Ghost (fashion brand)

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Ghost London
Industry Clothing
Founded 1984
Founder Tanya Sarne and Katharine Hamnett
Headquarters London, NW8
United Kingdom
Products Ready to wear Collection, Occasionwear, Bridal Collection and Bridesmaids dresses, Homeware, Beachwear, Essentials
Owner Touker Suleyman

Ghost is a London fashion label founded in 1984 by Tanya Sarne.[1] It is known for classic vintage clothing-influenced viscose crêpe, satin and georgette designs, which are modified slightly each season to keep them up to date, but do not follow trends.[2][3] The Design Museum in London described the introduction of the Ghost dress as "one of those quiet revolutions" where the significance of an event in fashion history goes almost unnoticed at first.[4]


The Ghost label was founded by Tanya Sarne and the designer Katharine Hamnett.[5] They called the label "Ghost" after Sarne's business methodology, which was to employ a team of in-house designers who would create, or "ghostwrite" the collections that would be linked to her name, under her supervision.[1] Among the designers who worked for Ghost were Andrea Sargeant who created the original look,[2] Nicholas Knightly (who had worked with Stirling Cooper and later went on to design for Mulberry and Louis Vuitton),[6][7] Suzanne Deeken, who went on to design for Marc Jacobs,[8] and Amy Roberts (a former Galliano assistant) who introduced knitwear in 2001.[9] In the early 1990s, Ossie Clark, renowned for his fabric cutting skills, helped out at Ghost.[10]

Ghost became known for its distinctive use of rayon (viscose) fabrics, which if shrunk and dyed, developed a crinkled texture similar to vintage crepe.[1] Not only could the fabrics be made in various weights and sizes, the clinging garments made from them were easy to wear, easy to care for, and could be worn by women of all ages and shapes.[1] Ghost became known for its strongly vintage-influenced designs,[4] and by 2006, was a globally recognised brand name.[1] In 1996, the department store Liberty gave Ghost more floor space than any other designer due to the popularity and saleability of the clothes.[11] The clothes were also praised by industry insiders such as Nicola Jeal from Elle, who described them as products akin to Levi's jeans or Gap, and Grace Coddington, who described them as "clothes that women like to wear."[11] Ghost clothing was designed as a range of versatile and interchangeable separates which could be worn from one year to the next without looking out of date.[2] Although seemingly delicate, Ghost clothes were hard wearing enough to survive being screwed up in a rucksack without needing ironing, which made them very attractive to tourists and travellers.[4]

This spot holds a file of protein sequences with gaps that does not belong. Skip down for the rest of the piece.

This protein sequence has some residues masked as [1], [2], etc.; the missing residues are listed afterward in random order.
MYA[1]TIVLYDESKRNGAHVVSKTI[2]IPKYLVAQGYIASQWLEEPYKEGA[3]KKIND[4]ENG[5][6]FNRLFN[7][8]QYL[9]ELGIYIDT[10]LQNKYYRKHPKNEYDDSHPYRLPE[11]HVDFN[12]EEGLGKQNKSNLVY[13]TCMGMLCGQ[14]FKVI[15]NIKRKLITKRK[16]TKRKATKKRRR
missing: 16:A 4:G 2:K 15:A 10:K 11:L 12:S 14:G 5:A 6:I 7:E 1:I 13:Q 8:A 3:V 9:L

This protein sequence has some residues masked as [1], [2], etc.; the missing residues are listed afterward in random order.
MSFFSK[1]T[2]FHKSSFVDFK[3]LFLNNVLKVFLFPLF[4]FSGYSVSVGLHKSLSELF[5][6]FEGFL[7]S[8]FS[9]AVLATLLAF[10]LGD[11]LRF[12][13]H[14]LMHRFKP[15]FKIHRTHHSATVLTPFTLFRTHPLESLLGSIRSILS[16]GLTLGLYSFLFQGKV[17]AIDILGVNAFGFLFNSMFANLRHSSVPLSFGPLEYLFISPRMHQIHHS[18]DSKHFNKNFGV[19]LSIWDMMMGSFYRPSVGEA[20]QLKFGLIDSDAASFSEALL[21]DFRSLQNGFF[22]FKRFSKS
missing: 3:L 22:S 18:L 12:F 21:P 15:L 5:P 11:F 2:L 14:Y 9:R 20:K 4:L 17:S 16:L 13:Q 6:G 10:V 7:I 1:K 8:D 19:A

In May 2006, following the sale in December 2005 of controlling interest to Kevin Stanford and the Icelandic investment group Arev, Sarne resigned from the company.[1] The Independent suggested that Sarne's unorthodox behaviour and approaches did not work well with Stanford and Arev's business ethos.[1]

Since 2006[edit]

Two years after its founder resigned, Ghost went into administration in 2008 as a result of the Icelandic banking crisis.[12] In late 2008 it was bought out by Touker Suleyman of Hawes & Curtis.


  1. ^ a b c d e f g Kirby, Terry (25 May 2006). "Fashion Queen defrocked: Ghost story". The Independent. Retrieved 17 January 2013. 
  2. ^ a b c Worsley-Taylor, Robert O'Byrne ; consultant, Annette (2009). Style city : how London became a fashion capital. London: Frances Lincoln. pp. 120–124. ISBN 9780711228955. 
  3. ^ Rushton, Susie (20 September 2005). "Puff! Top UK designers retain fashion magic". The Independent. Retrieved 17 January 2013. 
  4. ^ a b c Design Museum (2009). Fifty Dresses That Changed the World. London: Hachette, UK. ISBN 1840915870. 
  5. ^ Seipel, Tracy (1 December 1989). "Ghost on the rise in fashion Popular line's resort collection comes in loose, flattering shapes". The Denver Post. Retrieved 18 January 2013. (subscription required)
  6. ^ Tungate, Mark (2005). Fashion brands : branding style from Armani to Zara (3rd ed.). London: Kogan Page. p. 143. ISBN 9780749464479. 
  7. ^ Webb, Iain R. (8 February 1995). "Designer lines on the high street" (65185). The Times. 
  8. ^ Prosser, David (21 December 2005). "'Ghost' founder makes £5m as chain plans expansion". The Independent. Retrieved 18 January 2013. 
  9. ^ Robson, Julia; Molly Gunn (21 February 2001). "Prince crowns McQueen as British fashion king". The Telegraph. Retrieved 18 January 2013. 
  10. ^ Blanchard, Tamsin (8 November 1998). "Dress sense". The Independent. Retrieved 7 August 2014. 
  11. ^ a b Picardie, Ruth (27 April 1996). "Ghost of a chance". The Independent. Retrieved 18 January 2013. 
  12. ^ Mason, Rowena (20 November 2010). "Fashion mogul Kevin Stanford is haunted by Ghost". The Telegraph. Retrieved 17 January 2013.